Understanding CCI’s role in the Flipkart-Walmart deal
Based on the precedent it has established in previous cases, the CCI is likely to give its approval for the Flipkart-Walmart deal
The proposed acquisition of 77% of Flipkart’s shares by Walmart has generated some very intense media scrutiny. One of the reasons for this is the strong opposition that Flipkart-Walmart deal is facing from the traders’ lobby. As reported in various newspapers, complaints have been filed before both the Competition Commission of India (CCI) and department of industrial promotion and policy. Various organizations have also requested the government to intervene and prevent the proposed transaction.
It is important to point out here that the proposed transaction requires only the approval of the CCI. Hence, in the midst of this fierce debate, it is important to understand the role of the CCI and the way it analyses transactions.
The CCI is a statutory body created by its parent statute, the Competition Act, 2002. One of its roles is to assess and approve or disapprove combinations such as acquisitions, mergers or amalgamations that cross certain assets/turnover thresholds. The proposed acquisition crosses the relevant thresholds and, hence, Walmart has filed a notice with the CCI seeking its approval. As a statutory body, CCI is bound by the provisions of its parent statute and cannot go beyond the parameters prescribed therein. In terms of the Act, a combination is assessed on the basis of whether or not it causes “appreciable adverse effect on competition” in the relevant market in India. Hence, CCI can only assess the effect of the proposed Flikart-Walmart deal on competition in India. It cannot go beyond this and comment or even consider other issues such as the alleged violation of foreign direct investment norms.
As far as assessing the effect on competition in the relevant market goes, the CCI will consider, among other statutory factors, the market shares of the parties and the level of competition likely to sustain post the transaction. Hence, broadly speaking, the larger the size of the relevant market, the smaller would be the effect, positive or negative, of the proposed transaction. This issue becomes quite important in the present case. Undeniably, Flipkart is a significant player in the online e-commerce market, but in the larger retail market combining online and offline retailers, Flipkart’s market share is insignificant. Hence, whether or not the CCI treats the online market as the relevant market, as distinguished from the larger retail market, becomes a point of contention.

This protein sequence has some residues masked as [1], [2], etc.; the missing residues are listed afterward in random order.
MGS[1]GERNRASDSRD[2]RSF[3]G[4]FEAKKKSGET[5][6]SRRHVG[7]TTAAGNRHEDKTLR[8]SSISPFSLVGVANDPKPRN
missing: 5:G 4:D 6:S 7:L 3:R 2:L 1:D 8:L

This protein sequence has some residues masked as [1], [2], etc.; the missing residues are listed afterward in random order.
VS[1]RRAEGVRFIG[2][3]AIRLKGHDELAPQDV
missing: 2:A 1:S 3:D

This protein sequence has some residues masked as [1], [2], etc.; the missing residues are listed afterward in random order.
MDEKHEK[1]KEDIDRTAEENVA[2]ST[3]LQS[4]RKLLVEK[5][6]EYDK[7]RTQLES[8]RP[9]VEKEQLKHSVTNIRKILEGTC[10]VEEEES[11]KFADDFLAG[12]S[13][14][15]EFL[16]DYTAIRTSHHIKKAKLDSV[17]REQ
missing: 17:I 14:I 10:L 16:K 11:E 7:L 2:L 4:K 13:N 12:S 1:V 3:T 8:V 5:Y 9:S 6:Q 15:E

Till date, no competition authority in the world has distinguished between online and offline markets. The CCI itself, in its previous orders, has treated online and offline as different channels of distribution, but part of the same relevant market. As recently as in 2017, while analysing the MakeMyTrip-Ibibo transaction, the CCI refused to distinguish between online and offline markets. While the CCI is free to have another look at the relevant market definition, the parties challenging the proposed Flipkart-Walmart deal will have to present some very strong arguments based on a lot of empirical data to convince the CCI to ignore its own precedents.
Further, while analysing a transaction, the CCI (and other competition authorities) categorizes it as either horizontal (between competitors), vertical (between enterprises at different levels of the production chain) or conglomerate (enterprises in unrelated markets).
Horizontal transactions tend to raise the most competition concerns because of the integration between two competitors. Vertical transactions raise comparatively fewer competition concerns because the integrating parties are not competitors and the primary concern is the availability of either the raw material suppliers or the distribution network. Conglomerate transactions raise the least competition concerns as the integrating parties are entirely unrelated.
The proposed acquisition can, at best, be treated as a potentially vertical transaction because Walmart may be able to sell its goods in India through Flipkart’s online platform. Hence, the potential competition concerns, in theory, are limited because of the nature of relations between Walmart and Flipkart.
Even in cases where the CCI has concerns regarding the effect of a combination on competition, it does not merely reject the combination. It has the option of directing the parties to carry out remedies to address the concerns. Such remedies can either be structural—that is, sale of certain assets/business divisions/ subsidiaries—to limit the combined market power of the parties or behavioural. The latter would involve commitments from the parties regarding their conduct in the market after the transaction.
In the aforesaid context, it must be recalled that the CCI, till date, has never disapproved a combination. At best, in certain cases, it has given conditional approval by directing the parties to carry out structural remedies to eliminate competition concerns. Not surprisingly, it has given conditional approval only in cases involving horizontal transactions. Hence, any challenge to the proposed Flipkart-Walmart deal before CCI—like the one mounted by the traders association—will, in order to succeed, have has to go beyond, showing that the proposed acquisition is going to have an appreciable adverse effect on competition. It will also have to show that such appreciable adverse effects cannot be resolved by either structural or behavioural remedy. That is a heavy burden to discharge.
Gautam Shahi is an independent advocate.
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